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## Re: explaining i/q

 From: Jeff Long Subject: Re: explaining i/q Date: Tue, 3 Nov 2020 06:47:26 -0500

This is a great thing to try to figure out. If we can come up with an answer that gives someone a feel for why I/Q is used in SDR in 10 minutes, and does not include phasors, exponentials to a complex power, a derivation of any equation, the concept of orthogonality, etc. ... it will win a Nobel prize in education.

On Tue, Nov 3, 2020 at 4:56 AM gilles rubin <rubingilles@yahoo.com> wrote:
Hello,

You can have a look here

Qasim Chaudhari CEO of Wireless Pi is great ! You will find plenty of information on his website.

Gil.

Le mardi 3 novembre 2020 à 00:06:02 UTC+1, Kristoff <kristoff@skypro.be> a écrit :

Hi all,

I was watching the webinar of Heather on GNU Radio today, when it came
to me that one of the most difficult part doing a presentation of GNU
Radio is the data-types, .. and especially these 'complex numbers'.
The problem, or at least for me, is that when you mention 'GNU Radio
complex numbers', you also have to mention iq-signals, which is a topic
that is very difficult to explain in 10 seconds to an audience who has
never seen anything about i/q sampling before.

I have been thinking on how to explain the concept of I/Q signalling in
just a few lines, e.g. in the context of -say- a workshop on GR.

I have this idea in my head:

Statement:
The main difference between sampling with reals ('floats') and i/q
sampling with complex numbers, is that the latter does not only provide
the  instantaneous value (voltage) of a signal at a certain point of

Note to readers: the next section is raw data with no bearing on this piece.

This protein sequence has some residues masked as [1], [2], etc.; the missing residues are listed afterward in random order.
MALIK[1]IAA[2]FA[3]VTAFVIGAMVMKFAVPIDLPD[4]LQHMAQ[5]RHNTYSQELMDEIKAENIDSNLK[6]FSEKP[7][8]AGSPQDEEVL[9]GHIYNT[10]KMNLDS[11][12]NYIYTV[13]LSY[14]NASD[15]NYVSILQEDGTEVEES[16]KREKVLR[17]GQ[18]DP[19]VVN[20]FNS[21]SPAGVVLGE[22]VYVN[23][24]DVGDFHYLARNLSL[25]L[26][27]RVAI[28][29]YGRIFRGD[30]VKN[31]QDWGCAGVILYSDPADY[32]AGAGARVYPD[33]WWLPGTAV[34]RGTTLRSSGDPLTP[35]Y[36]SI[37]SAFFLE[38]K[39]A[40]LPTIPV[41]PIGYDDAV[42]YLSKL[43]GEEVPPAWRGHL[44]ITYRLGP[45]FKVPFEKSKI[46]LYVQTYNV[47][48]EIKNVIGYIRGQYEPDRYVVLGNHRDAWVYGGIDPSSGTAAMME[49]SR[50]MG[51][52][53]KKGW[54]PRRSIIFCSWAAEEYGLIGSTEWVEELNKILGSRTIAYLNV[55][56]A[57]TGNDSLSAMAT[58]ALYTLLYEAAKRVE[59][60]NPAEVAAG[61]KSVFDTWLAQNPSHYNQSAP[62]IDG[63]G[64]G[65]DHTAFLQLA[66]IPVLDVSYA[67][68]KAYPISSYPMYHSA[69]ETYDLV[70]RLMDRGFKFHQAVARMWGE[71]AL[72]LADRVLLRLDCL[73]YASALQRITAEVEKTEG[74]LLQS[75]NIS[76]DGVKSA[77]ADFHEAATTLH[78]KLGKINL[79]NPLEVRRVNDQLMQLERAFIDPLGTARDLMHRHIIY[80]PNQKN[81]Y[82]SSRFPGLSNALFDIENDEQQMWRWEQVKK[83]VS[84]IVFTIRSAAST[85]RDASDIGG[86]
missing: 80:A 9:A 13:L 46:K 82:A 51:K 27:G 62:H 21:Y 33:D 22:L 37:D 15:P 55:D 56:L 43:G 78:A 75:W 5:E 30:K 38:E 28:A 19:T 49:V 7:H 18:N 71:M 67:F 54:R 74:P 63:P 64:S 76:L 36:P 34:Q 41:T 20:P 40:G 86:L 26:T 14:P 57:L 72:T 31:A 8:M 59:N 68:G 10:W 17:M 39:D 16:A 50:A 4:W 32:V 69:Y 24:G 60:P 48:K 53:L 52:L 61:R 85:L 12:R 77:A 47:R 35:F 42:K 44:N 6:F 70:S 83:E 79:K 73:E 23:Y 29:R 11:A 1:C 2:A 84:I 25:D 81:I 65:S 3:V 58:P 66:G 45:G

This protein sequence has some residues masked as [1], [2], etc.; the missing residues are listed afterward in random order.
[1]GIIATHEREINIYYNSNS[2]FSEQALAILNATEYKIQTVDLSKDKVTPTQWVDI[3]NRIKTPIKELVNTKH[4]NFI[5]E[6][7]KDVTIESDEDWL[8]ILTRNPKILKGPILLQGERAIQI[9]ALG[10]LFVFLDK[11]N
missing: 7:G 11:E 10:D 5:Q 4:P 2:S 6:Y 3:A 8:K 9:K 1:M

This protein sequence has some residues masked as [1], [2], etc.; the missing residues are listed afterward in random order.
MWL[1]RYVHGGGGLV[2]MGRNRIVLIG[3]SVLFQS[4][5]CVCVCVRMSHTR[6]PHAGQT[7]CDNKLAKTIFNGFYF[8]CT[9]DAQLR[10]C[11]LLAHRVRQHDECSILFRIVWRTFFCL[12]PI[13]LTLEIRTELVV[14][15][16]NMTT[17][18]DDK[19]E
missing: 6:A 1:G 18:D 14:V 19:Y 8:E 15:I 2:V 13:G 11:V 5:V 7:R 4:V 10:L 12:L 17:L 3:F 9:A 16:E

time, but also includes phase information (i.e. the slope of the signal
at that point).

To make this visual:
Take half a sine-wave and plot it out for every 45 degrees.
This gives you 5 points: 0 (0 degrees), sqrt(2)/2 (45 degrees), 1 (90
degrees), sqrt(2)/2 (135 degrees) and 0 (180 degrees).

Now look at the 2nd and the 4th point (45 degrees and 135 degrees), if
you sample this using only real/float values, these two points are
exactly the same (sqrt(2)/2). Just based on these values by themselves
(i.e. remove all other points from the graph), there is no way you can
tell that at the first point (45 degrees) the graph was going up, while
at the 135-degrees point the graph was going down.

So, ... what i/q sampling does, is for every point "x", it not only
provide the value of the graph at that point of time, but also
information of the slope of the graphs at that time.

This also explains while i/q sampling is done by not just taking the
value of a signal at point "t", but also at 1/4 period later (which is
the information you need to determine the 'slope' of that graph at point
't')

So, ... is this statement correct?

If it is more-or-less correct and it can help provide a basic mental
image of the concept of i/q sampling, I would be more then happy! :-)

73
kristoff - ON1ARF